author = "Einspahr, {Janine G} and Xu, {Min Jian} and Warneke, {James A} and Kathylynn Saboda and James Ranger-Moore and Paul Bozzo and Laura Duckett and Rayna Goldman and Po Lin and Julie Buckmeier and Alberts, {David S}",
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T1 - Reproducibility and expression of skin biomarkers in sun-damaged skin and actinic keratoses

AU - Einspahr, Janine G

AU - Xu, Min Jian

AU - Warneke, James A

AU - Saboda, Kathylynn

AU - Ranger-Moore, James

AU - Bozzo, Paul

AU - Duckett, Laura

AU - Goldman, Rayna

AU - Lin, Po

AU - Buckmeier, Julie

AU - Alberts, David S

PY - 2006/10

Y1 - 2006/10

N2 - Objectives: To explore p53 and proliferating cell nuclear antigen (PCNA) expression and polyamine content as biomarkers in skin cancer chemoprevention trials, we evaluated their expression in early stages of UV-induced squamous cell tumorigenesis. Methods: Biopsies were collected from three groups: 78 subjects with sun damage on forearms, 33 with actinic keratosis (AK) on forearms, and 32 with previous squamous cell carcinoma. Participants with sun damage were randomized to sunscreen or no sunscreen. Results: We found significant differences in p53 and polyamines in forearms from the sun-damaged group (11.5 ± 1.2% for p53, 65.5 ± 1.9 nmol/g for putrescine, and 187.7 ± 3.3 nmol/g for spermidine) compared with the group with sun damage plus AK (20.9 ± 2.3% for p53, P = 0.0001; 81.7 ± 3.9 nmol/g for putrescine, P = 0.0001; 209.4 ± 8.2 nmol/g for spermidine, P < 0.06). PCNA was not different. When lesion histology was considered, there was a stepwise significant increase in p53 in biopsies without characteristics of AK compared with early AK (P = 0.02) and AK (P = 0.0006) and a similar pattern for PCNA with the only significant difference between early AK and AK. There was a stepwise increase in putrescine and spermidine in normal, sun-damaged forearm, forearm from subjects with AK, and the AK lesion itself (P < 0.0001). No significant differences in p53 or polyamines were seen in 3-month biopsies or, as a result of sunscreen use, although PCNA in the sun-damaged group not using sunscreen decreased significantly. Conclusions: p53 expression and polyamines in skin were elevated in early stages of skin tumorigenesis and were not affected by sunscreen, adding validity to their use as biomarkers in skin cancer chemoprevention trials.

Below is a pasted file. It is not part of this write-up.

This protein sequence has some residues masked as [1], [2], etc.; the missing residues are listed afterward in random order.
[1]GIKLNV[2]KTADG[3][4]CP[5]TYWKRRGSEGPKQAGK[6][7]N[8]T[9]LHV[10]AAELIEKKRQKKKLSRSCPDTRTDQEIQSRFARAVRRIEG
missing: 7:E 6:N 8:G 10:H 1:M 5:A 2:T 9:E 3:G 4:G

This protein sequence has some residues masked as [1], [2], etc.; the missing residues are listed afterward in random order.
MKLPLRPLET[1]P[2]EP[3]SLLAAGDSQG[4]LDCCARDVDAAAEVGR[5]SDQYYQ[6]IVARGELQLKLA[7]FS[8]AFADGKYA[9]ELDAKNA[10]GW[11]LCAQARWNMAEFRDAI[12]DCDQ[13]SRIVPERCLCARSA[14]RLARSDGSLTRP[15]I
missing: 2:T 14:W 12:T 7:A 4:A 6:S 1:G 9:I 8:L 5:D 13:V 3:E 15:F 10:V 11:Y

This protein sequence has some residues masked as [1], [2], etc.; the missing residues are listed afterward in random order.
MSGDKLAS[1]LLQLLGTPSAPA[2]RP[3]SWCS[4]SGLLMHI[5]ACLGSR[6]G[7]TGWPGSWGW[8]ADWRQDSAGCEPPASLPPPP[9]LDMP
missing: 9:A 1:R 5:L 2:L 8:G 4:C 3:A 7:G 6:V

AB - Objectives: To explore p53 and proliferating cell nuclear antigen (PCNA) expression and polyamine content as biomarkers in skin cancer chemoprevention trials, we evaluated their expression in early stages of UV-induced squamous cell tumorigenesis. Methods: Biopsies were collected from three groups: 78 subjects with sun damage on forearms, 33 with actinic keratosis (AK) on forearms, and 32 with previous squamous cell carcinoma. Participants with sun damage were randomized to sunscreen or no sunscreen. Results: We found significant differences in p53 and polyamines in forearms from the sun-damaged group (11.5 ± 1.2% for p53, 65.5 ± 1.9 nmol/g for putrescine, and 187.7 ± 3.3 nmol/g for spermidine) compared with the group with sun damage plus AK (20.9 ± 2.3% for p53, P = 0.0001; 81.7 ± 3.9 nmol/g for putrescine, P = 0.0001; 209.4 ± 8.2 nmol/g for spermidine, P < 0.06). PCNA was not different. When lesion histology was considered, there was a stepwise significant increase in p53 in biopsies without characteristics of AK compared with early AK (P = 0.02) and AK (P = 0.0006) and a similar pattern for PCNA with the only significant difference between early AK and AK. There was a stepwise increase in putrescine and spermidine in normal, sun-damaged forearm, forearm from subjects with AK, and the AK lesion itself (P < 0.0001). No significant differences in p53 or polyamines were seen in 3-month biopsies or, as a result of sunscreen use, although PCNA in the sun-damaged group not using sunscreen decreased significantly. Conclusions: p53 expression and polyamines in skin were elevated in early stages of skin tumorigenesis and were not affected by sunscreen, adding validity to their use as biomarkers in skin cancer chemoprevention trials.